(For a close-up at a different angle, see Neck and Fingerboard, above.)

Literature / Additional Resources
  • Dugot, Joël and Florence Gétreau. "Citterns in French Public Collections. Instruments and musical iconography." Michaelsteiner Konferenzberichte 66: Gittare und Zister — Bauweise, Spieltechnik und Geschichte bis 1800. (2005). (Also available on-line from the Institut de recherche sur le patrimoine musical en France as a text-only [no images] version. Note: Some of the tabular data is incorrectly formatted in the on-line version.)
  • Michaelsteiner Konferenzberichte 66: Gittare und Zister — Bauweise, Spieltechnik und Geschichte bis 1800. (2005).
Many thanks to Peter Forrester for his many observations and theories on this cittern.
  1. Dugot, Joël and Florence Gétreau. "Citterns in French Public Collections. Instruments and musical iconography." Michaelsteiner Konferenzberichte 66: Gittare und Zister — Bauweise, Spieltechnik und Geschichte bis 1800. (2005), p. 62. [back]

  2. Ibid., p. 62 [back]

  3. Ibid. p. 66 [back]

  4. Ibid., p. 63 [back]

  5. E-mail to the author from Peter Forrester. "Re: D.32026." 3 August, 2017. [back]

  6. For another instrument with a similar but not identical labeling of the frets, see the "Rossi" cittern. [back]

  7. This fact was pointed out by Peter Forrester, E-mail to the author from Peter Forrester. "Re: D.32026." 3 August, 2017. Dugot and Gétreau provide a comparison chart of fretting intervals among the various citterns in the French public collections in their article, p. 67. A brief look at the chart shows that the fret intervals of D.32026 do not correspond well to the other citterns they examine. [back]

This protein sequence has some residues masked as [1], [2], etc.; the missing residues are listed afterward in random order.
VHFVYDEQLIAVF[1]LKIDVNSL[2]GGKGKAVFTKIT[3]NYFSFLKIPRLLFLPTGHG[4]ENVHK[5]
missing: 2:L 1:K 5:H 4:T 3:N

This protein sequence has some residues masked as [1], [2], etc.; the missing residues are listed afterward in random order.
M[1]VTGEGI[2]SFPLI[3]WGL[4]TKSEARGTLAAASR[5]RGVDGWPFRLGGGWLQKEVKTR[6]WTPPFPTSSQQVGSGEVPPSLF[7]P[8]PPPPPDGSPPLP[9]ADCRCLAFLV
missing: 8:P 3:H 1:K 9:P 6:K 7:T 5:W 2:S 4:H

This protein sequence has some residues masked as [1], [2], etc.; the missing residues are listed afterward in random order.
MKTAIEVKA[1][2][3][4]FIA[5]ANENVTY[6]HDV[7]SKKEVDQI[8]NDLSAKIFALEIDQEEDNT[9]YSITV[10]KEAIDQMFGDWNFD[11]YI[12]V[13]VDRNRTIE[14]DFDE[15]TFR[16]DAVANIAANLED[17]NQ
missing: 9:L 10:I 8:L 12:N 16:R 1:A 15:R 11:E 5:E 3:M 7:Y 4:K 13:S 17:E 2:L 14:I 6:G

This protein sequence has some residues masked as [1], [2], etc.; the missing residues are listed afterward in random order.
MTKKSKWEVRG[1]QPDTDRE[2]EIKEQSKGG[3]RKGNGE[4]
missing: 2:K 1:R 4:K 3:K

8. For a range of typical measurements, see Peter Forrester's Builder's Notes. [back]

  9. The tuning is one of several that appears to have been used on the cithrinchen. For more information on the cithrinchen and its tunings, see Studia Instrumentorum, especially the Remarks ("Anmerkungen") about Preußische Staatsbibliothek, Musik­abteilung, Mus. ms. 40267 at the bottom of the page. [back]

  10. Dugot and Gétreau, p. 62. [back]

  11. Peter Forrester notes of the longitudinal pegbox holes that "[i]f they were to allow drone strings it would be essential, but possible that they should not touch the sides of the holes. I would have expected some sort of nut at the peg-end and a visible attachment or its remains on the body." E-mail to the author from Peter Forrester. "Re: D.32026." 3 August, 2017. [back]

  12. E-mail to the author from Peter Forrester. "Re: D.32026." 3 August, 2017. [back]

  13. E-mail to the author from Peter Forrester. "Re: new page posted " 14 August, 2017. [back]

  14. Dugot and Gétreau. p. 62. [back]

How to cite this page: Hartig, Andrew. "Anonymous cittern - Low Countries or France(?), end of the 17th century(?)" Renovata Cythara: The Renaissance Cittern Site. Ed. Andrew Hartig. [an error occurred while processing this directive] 16 July 2024. <>.